The Chinese academies still rely on foreign pros, though, because clients demand them. Dan Webb, for example, now runs a multistory driving range — “a golf factory,” he calls it — at the Sand River Golf Club in Shenzhen. Besides hiring 10 foreign pros, Webb is bringing in two Dutch psychologists to start a program focused on the mental aspects of the game, analyzing frontal-lobe activity as students hit. His idea, he says, is to “create a Shaolin temple for golf” where students train with the discipline of warrior monks. His Chinese boss has bigger ambitions: He wants Webb to open 50 golf academies in China over the next three years.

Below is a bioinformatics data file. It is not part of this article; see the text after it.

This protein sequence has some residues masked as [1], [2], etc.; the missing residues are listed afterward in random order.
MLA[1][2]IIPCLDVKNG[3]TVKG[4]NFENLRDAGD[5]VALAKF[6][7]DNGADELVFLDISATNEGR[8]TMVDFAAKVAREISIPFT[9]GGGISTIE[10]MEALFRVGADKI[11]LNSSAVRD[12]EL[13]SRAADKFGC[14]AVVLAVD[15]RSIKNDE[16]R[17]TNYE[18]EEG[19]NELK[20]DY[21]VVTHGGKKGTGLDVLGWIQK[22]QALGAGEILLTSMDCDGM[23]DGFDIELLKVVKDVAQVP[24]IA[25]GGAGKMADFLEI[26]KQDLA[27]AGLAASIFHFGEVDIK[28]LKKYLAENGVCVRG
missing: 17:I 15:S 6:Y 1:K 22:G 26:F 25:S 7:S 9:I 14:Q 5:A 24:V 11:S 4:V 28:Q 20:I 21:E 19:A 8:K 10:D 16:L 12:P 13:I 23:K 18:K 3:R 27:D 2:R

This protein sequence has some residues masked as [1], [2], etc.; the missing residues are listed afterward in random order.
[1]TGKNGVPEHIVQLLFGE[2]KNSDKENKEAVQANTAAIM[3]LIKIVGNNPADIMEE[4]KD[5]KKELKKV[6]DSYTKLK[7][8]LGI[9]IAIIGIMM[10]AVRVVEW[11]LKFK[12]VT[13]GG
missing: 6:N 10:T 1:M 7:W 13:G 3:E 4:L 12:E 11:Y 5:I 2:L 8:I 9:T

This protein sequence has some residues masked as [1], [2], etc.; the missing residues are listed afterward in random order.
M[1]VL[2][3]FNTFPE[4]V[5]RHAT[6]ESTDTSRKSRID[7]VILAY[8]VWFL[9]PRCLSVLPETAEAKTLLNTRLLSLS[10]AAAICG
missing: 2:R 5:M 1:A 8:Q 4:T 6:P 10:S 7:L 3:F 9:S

Being Guan’s childhood coach gives Webb extra cachet in China. Since Guan’s success at the Masters, other golf parents have been trying to follow his formula — lessons with a foreign pro, early exposure to international competition and extended stays in America to train and compete. One ripple effect: in the past few months, at least a dozen top Chinese juniors have enrolled in full-time residential golf academies in the United States, some with annual costs above $60,000. And the aspirants keep getting more precocious. In Beijing, I met a 4-year-old boy, Zhu He, whose parents took him to Florida and California in June to check out three prospective golf academies. “Once he’s 5,” his father said, “he’ll be ready to go.”